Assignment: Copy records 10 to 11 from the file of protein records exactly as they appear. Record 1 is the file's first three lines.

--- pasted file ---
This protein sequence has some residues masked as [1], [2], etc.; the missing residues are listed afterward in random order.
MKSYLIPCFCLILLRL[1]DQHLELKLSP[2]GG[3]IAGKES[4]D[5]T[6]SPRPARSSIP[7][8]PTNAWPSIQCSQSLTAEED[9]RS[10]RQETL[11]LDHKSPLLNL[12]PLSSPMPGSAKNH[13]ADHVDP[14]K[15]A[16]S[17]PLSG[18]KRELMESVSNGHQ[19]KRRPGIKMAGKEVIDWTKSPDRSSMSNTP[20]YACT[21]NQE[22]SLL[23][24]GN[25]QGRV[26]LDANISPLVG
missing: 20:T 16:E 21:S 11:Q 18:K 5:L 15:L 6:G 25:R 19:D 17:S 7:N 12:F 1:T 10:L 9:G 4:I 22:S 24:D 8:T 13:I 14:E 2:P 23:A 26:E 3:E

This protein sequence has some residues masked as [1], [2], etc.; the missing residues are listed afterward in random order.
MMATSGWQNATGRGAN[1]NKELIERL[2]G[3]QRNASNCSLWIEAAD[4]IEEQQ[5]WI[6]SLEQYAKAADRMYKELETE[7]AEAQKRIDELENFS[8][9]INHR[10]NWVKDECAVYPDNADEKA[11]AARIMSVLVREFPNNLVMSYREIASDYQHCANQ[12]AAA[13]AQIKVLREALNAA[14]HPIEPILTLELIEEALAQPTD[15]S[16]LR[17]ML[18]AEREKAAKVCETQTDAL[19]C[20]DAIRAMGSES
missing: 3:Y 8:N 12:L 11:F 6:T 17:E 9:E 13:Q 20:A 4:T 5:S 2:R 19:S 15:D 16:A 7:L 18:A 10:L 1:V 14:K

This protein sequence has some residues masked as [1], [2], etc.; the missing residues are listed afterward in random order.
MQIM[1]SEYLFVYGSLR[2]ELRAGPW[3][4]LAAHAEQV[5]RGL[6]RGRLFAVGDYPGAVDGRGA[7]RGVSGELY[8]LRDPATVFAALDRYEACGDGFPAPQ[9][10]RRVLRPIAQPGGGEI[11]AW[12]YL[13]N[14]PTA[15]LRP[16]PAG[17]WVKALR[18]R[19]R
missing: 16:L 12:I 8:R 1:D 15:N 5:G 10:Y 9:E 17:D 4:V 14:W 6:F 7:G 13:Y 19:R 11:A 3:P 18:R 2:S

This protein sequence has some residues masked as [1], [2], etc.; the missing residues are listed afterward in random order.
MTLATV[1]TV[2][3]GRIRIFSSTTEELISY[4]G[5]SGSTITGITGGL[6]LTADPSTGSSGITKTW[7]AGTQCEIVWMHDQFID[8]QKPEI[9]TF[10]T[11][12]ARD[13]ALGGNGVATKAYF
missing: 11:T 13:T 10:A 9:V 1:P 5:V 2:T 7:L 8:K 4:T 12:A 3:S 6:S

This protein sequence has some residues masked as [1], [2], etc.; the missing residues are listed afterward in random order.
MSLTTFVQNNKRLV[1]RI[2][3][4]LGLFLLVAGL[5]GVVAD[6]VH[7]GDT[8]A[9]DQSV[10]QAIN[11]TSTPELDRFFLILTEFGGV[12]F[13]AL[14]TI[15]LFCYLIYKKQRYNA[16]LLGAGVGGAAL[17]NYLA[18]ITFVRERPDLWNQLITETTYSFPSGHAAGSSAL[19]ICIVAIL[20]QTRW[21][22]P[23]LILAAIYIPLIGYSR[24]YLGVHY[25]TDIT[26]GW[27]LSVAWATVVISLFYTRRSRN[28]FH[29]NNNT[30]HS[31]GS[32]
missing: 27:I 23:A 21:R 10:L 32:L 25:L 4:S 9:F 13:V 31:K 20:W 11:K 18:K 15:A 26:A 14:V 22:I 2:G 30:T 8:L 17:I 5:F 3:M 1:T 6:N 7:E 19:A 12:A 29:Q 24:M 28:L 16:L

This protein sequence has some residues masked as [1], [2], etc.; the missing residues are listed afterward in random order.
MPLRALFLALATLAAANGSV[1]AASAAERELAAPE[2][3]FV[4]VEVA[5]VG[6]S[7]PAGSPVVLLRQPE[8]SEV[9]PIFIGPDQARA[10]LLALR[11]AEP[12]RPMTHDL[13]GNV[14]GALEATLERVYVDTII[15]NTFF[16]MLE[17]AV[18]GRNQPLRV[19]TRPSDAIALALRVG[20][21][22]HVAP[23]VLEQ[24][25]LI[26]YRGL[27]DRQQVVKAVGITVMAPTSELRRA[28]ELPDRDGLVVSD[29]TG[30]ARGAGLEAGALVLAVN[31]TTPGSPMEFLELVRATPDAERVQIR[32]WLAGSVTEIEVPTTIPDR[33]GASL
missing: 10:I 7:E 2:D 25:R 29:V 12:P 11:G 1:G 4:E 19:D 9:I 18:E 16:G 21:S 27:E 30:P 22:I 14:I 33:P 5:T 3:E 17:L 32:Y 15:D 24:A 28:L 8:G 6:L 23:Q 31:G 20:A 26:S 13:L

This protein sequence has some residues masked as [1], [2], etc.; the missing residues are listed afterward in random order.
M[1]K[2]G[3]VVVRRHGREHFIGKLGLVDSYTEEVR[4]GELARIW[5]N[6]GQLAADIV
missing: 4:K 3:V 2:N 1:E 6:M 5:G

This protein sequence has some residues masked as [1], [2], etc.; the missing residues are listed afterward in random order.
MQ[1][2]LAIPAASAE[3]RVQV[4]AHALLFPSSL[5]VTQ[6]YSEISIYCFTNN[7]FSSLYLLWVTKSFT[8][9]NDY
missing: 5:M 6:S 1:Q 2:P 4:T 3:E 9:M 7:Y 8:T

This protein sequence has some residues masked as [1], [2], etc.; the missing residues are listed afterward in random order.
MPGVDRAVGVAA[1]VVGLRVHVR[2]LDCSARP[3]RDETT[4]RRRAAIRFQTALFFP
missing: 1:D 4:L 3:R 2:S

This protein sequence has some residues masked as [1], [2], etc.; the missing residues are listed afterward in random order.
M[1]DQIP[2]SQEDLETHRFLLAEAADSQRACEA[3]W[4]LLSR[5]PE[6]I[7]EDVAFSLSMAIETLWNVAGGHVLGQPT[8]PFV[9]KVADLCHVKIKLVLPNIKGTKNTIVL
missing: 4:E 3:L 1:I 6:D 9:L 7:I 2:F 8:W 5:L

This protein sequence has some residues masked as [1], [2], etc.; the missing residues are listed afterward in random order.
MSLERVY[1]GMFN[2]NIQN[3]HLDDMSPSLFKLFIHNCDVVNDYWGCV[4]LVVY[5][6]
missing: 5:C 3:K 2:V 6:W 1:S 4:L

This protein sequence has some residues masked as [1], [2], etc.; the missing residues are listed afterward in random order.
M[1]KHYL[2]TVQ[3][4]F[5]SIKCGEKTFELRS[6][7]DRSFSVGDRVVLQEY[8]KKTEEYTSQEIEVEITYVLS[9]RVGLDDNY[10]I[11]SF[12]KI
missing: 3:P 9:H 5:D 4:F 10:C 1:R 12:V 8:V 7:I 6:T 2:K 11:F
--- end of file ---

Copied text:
This protein sequence has some residues masked as [1], [2], etc.; the missing residues are listed afterward in random order.
M[1]DQIP[2]SQEDLETHRFLLAEAADSQRACEA[3]W[4]LLSR[5]PE[6]I[7]EDVAFSLSMAIETLWNVAGGHVLGQPT[8]PFV[9]KVADLCHVKIKLVLPNIKGTKNTIVL
missing: 4:E 3:L 1:I 6:D 9:L 7:I 2:F 8:W 5:L

This protein sequence has some residues masked as [1], [2], etc.; the missing residues are listed afterward in random order.
MSLERVY[1]GMFN[2]NIQN[3]HLDDMSPSLFKLFIHNCDVVNDYWGCV[4]LVVY[5][6]
missing: 5:C 3:K 2:V 6:W 1:S 4:L